I will try to explain it more detailed. As an example device I will use spi eeprom 25LC640 with clock frequency 100kHz (=10us period). I have attached picture showing the time diagram of "read sequence" with highlighted important time events. On it we can see 4 "rows" of input/output lines namely CS (Chip Select), SCK (Serial Clock), SI (Serial Input) and SO (Serial Output). The red lines on the picture's left side are the rising edges of SCK and at this time is in place the "reading" of logical level at pin SI. The green lines show us the time when we must set the logical level for the next bit. The blue lines on the picture's right side are the falling edges of SCK and at this time is in place eeprom internal data reading. The green lines on the right side show us the time at which we can read data at pin SO. It is very important to keep logical levels and time sequence according to the device datasheet. I suggest to you to read the datasheet if you want even more detailed information.

After powering up of the serial device we must put CS line from logical 1 to logical 0. Setting logical 0 on Tx line causes rising voltage to level between +3V and +15V. The NPN transistor Q1 (located on the SI Prog base board) is now opened and CS line is at logical 0. This changes device status from standby mode to normal operation. Then we must prepare input data for serial device to pin SI. The read instruction has the length of one byte (8 bits). Each bit from this instruction (00000011) represents logical level and must be present on pin SI before rising edge of SCK. So the first bit (bit 7) of read instruction is 0, therefore we must set DTR line on PC's serial port to logical 0 and this must be set in 1/4 of SCK time period (2.5us) before the logical level on pin SCK goes high (for the very first bit at SI pin we must wait approximately 1/4 of SCK time period before we set SCK line high). Then we must set RTS line to logical 1 (SCK pin) and start the measuring of the time from the first rising edge of SCK after CS line is at logical 0 ( I will take name "time zero" ). The logical state at SCK and SI must not change within 1/2 of SCK time period (5us) to ensure the correct operation. Next we must set RTS line to logical 0 exactly in 1/2 of SCK time period (5us) after "time zero". After 3/4 of SCK time period (7.5us) we must set the logical level for the next bit at pin SI. 1 SCK time period (10us) after "time zero" we must set RTS line to logical 1 and so on until we "send" all 24 bits (8 bits for instruction and 16 bits for memory address at which we want to read data from eeprom). The clock must continually run until we get at least 1 byte (8 bits) of data at pin SO (CTS line on PC's serial port), else the read operation will fail. In time 23 and 3/4 of CK time period (237.5us) after "time zero" we can read logical level at pin SO for the first bit (bit 7) read from eeprom. Data will be present at pin SO always in time 24 (..25 till 31) and 3/4 of SCK after "time zero". After the last bit (bit 0) of byte was read, we can put CS line from logical 0 to logical 1 so the read sequence is terminated and eeprom is in standby mode.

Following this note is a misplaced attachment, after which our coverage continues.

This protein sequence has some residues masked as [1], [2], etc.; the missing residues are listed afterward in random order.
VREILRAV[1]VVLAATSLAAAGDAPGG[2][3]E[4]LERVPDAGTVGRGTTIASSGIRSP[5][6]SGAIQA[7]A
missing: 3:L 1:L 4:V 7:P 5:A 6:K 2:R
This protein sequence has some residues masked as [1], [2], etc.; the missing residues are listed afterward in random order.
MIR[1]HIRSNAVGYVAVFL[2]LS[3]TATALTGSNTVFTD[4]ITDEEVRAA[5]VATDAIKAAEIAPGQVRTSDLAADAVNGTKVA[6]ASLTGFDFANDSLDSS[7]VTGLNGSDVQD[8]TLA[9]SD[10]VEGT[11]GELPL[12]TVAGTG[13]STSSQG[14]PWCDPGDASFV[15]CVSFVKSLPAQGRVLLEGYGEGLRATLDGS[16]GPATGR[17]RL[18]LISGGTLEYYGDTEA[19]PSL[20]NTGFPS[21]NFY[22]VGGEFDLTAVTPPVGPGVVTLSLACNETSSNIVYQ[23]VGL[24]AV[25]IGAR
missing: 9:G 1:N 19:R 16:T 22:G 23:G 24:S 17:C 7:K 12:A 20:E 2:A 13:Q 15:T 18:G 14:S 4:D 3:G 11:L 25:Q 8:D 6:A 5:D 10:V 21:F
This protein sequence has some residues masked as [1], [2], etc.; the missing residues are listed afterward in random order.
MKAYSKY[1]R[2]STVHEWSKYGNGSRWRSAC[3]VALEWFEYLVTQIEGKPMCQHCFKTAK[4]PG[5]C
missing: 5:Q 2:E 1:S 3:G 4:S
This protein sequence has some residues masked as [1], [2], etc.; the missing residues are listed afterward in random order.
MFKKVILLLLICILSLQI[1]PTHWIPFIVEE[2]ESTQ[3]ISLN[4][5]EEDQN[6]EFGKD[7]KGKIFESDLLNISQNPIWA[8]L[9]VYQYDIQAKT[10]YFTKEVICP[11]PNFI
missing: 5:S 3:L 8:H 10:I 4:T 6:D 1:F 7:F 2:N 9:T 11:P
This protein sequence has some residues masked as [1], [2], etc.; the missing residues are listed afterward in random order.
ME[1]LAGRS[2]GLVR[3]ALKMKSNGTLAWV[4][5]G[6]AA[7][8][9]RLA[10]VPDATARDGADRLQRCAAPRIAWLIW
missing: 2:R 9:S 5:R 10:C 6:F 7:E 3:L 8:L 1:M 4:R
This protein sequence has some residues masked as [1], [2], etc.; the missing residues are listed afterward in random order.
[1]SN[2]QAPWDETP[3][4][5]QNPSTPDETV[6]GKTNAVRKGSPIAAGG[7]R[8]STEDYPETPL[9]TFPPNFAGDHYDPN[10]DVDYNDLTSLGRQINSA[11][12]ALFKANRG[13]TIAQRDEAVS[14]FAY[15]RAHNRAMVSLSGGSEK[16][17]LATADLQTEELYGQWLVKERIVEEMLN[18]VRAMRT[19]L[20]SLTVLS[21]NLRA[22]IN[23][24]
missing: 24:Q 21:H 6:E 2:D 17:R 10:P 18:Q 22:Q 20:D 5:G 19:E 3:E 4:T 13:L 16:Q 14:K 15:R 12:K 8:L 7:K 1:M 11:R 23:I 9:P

Precise timing is very important to ensure the correct communication with serial device which you are connected to.


This is a very, very, very simplified example, but it explains how it works.

Yours sincerely
sonix



Edited 1 time(s). Last edit at 06/03/2015 09:10PM by sonix.

Attachments: Serial_eeprom_25LC640_read_sequence_timing_highlight.png (98.5 KB)  
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Re: How it works - the electrical functionality of SI Prog (the serial HW interface for PonyProg)
Posted by: ebrahim ()
Date: June 05, 2015 12:59PM

Dear sonix

Thank you for very useful explanation.
I implement this circuit and program my 93LC66B EEPROM successfully.

Kind regards.